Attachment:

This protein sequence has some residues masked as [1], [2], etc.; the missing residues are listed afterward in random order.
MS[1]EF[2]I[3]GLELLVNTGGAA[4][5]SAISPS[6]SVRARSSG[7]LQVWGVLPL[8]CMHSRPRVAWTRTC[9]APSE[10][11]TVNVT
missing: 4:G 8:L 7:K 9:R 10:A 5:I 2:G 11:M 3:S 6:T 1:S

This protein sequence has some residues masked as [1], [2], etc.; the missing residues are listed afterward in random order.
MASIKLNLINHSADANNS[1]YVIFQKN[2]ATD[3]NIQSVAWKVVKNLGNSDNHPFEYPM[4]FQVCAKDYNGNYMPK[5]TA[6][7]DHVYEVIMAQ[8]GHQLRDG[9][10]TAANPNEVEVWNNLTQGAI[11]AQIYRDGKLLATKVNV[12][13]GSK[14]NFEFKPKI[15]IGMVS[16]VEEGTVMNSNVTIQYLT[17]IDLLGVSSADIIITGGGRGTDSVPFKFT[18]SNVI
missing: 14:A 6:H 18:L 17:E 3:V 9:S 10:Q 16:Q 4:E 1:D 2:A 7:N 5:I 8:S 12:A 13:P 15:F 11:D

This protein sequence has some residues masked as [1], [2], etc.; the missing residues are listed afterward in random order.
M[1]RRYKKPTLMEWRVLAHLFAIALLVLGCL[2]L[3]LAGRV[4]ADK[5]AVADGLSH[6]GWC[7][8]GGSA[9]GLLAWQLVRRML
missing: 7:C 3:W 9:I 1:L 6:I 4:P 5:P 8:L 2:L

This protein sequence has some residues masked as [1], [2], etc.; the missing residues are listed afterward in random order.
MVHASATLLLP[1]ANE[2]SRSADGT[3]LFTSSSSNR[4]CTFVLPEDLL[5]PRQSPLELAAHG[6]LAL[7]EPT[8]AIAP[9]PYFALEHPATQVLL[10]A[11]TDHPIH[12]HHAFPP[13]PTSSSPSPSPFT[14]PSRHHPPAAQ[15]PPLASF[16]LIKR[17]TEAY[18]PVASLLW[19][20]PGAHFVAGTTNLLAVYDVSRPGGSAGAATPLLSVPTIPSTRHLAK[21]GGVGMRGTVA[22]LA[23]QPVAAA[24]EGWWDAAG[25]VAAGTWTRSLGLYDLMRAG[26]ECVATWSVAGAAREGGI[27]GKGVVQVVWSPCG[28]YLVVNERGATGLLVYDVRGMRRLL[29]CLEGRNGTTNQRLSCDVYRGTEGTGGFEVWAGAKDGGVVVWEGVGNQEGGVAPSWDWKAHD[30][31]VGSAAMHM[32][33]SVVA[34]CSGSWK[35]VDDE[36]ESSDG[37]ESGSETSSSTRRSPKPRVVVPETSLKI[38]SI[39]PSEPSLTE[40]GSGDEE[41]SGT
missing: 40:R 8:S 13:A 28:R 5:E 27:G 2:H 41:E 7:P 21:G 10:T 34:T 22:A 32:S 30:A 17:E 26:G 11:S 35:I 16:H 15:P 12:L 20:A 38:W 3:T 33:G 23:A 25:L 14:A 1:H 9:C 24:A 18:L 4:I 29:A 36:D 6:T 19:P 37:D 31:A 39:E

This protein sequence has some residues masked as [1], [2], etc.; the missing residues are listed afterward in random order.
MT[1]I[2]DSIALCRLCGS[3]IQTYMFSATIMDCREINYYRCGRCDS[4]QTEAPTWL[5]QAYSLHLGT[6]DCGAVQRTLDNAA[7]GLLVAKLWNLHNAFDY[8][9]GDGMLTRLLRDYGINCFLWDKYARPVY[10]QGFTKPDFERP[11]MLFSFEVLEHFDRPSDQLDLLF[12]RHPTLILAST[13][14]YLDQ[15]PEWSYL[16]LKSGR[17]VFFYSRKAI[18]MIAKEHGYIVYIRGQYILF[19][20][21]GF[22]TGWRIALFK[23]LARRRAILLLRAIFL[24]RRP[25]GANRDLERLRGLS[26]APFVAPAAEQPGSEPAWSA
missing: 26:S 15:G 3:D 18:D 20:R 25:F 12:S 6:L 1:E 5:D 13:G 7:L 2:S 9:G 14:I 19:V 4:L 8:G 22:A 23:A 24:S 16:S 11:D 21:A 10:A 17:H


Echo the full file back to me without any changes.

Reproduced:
This protein sequence has some residues masked as [1], [2], etc.; the missing residues are listed afterward in random order.
MS[1]EF[2]I[3]GLELLVNTGGAA[4][5]SAISPS[6]SVRARSSG[7]LQVWGVLPL[8]CMHSRPRVAWTRTC[9]APSE[10][11]TVNVT
missing: 4:G 8:L 7:K 9:R 10:A 5:I 2:G 11:M 3:S 6:T 1:S

This protein sequence has some residues masked as [1], [2], etc.; the missing residues are listed afterward in random order.
MASIKLNLINHSADANNS[1]YVIFQKN[2]ATD[3]NIQSVAWKVVKNLGNSDNHPFEYPM[4]FQVCAKDYNGNYMPK[5]TA[6][7]DHVYEVIMAQ[8]GHQLRDG[9][10]TAANPNEVEVWNNLTQGAI[11]AQIYRDGKLLATKVNV[12][13]GSK[14]NFEFKPKI[15]IGMVS[16]VEEGTVMNSNVTIQYLT[17]IDLLGVSSADIIITGGGRGTDSVPFKFT[18]SNVI
missing: 14:A 6:H 18:L 17:E 3:V 9:S 10:Q 16:Q 4:E 1:D 2:A 7:N 5:I 8:S 12:A 13:P 15:F 11:D

This protein sequence has some residues masked as [1], [2], etc.; the missing residues are listed afterward in random order.
M[1]RRYKKPTLMEWRVLAHLFAIALLVLGCL[2]L[3]LAGRV[4]ADK[5]AVADGLSH[6]GWC[7][8]GGSA[9]GLLAWQLVRRML
missing: 7:C 3:W 9:I 1:L 6:I 4:P 5:P 8:L 2:L

This protein sequence has some residues masked as [1], [2], etc.; the missing residues are listed afterward in random order.
MVHASATLLLP[1]ANE[2]SRSADGT[3]LFTSSSSNR[4]CTFVLPEDLL[5]PRQSPLELAAHG[6]LAL[7]EPT[8]AIAP[9]PYFALEHPATQVLL[10]A[11]TDHPIH[12]HHAFPP[13]PTSSSPSPSPFT[14]PSRHHPPAAQ[15]PPLASF[16]LIKR[17]TEAY[18]PVASLLW[19][20]PGAHFVAGTTNLLAVYDVSRPGGSAGAATPLLSVPTIPSTRHLAK[21]GGVGMRGTVA[22]LA[23]QPVAAA[24]EGWWDAAG[25]VAAGTWTRSLGLYDLMRAG[26]ECVATWSVAGAAREGGI[27]GKGVVQVVWSPCG[28]YLVVNERGATGLLVYDVRGMRRLL[29]CLEGRNGTTNQRLSCDVYRGTEGTGGFEVWAGAKDGGVVVWEGVGNQEGGVAPSWDWKAHD[30][31]VGSAAMHM[32][33]SVVA[34]CSGSWK[35]VDDE[36]ESSDG[37]ESGSETSSSTRRSPKPRVVVPETSLKI[38]SI[39]PSEPSLTE[40]GSGDEE[41]SGT
missing: 40:R 8:S 13:A 28:R 5:E 27:G 2:H 41:E 7:P 21:G 10:T 34:T 22:A 32:S 30:A 17:E 26:G 11:S 35:I 16:H 15:P 12:L 20:A 38:W 3:T 33:G 23:A 25:L 14:A 1:H 9:C 24:A 18:L 4:I 29:A 36:D 6:T 19:P 37:D 31:A 39:E

This protein sequence has some residues masked as [1], [2], etc.; the missing residues are listed afterward in random order.
MT[1]I[2]DSIALCRLCGS[3]IQTYMFSATIMDCREINYYRCGRCDS[4]QTEAPTWL[5]QAYSLHLGT[6]DCGAVQRTLDNAA[7]GLLVAKLWNLHNAFDY[8][9]GDGMLTRLLRDYGINCFLWDKYARPVY[10]QGFTKPDFERP[11]MLFSFEVLEHFDRPSDQLDLLF[12]RHPTLILAST[13][14]YLDQ[15]PEWSYL[16]LKSGR[17]VFFYSRKAI[18]MIAKEHGYIVYIRGQYILF[19][20][21]GF[22]TGWRIALFK[23]LARRRAILLLRAIFL[24]RRP[25]GANRDLERLRGLS[26]APFVAPAAEQPGSEPAWSA
missing: 26:S 15:G 3:D 18:D 20:R 25:F 12:S 6:L 1:E 5:D 13:G 7:L 2:S 9:G 14:I 19:V 4:L 8:G 22:A 23:A 24:S 16:S 11:D 21:A 10:A 17:H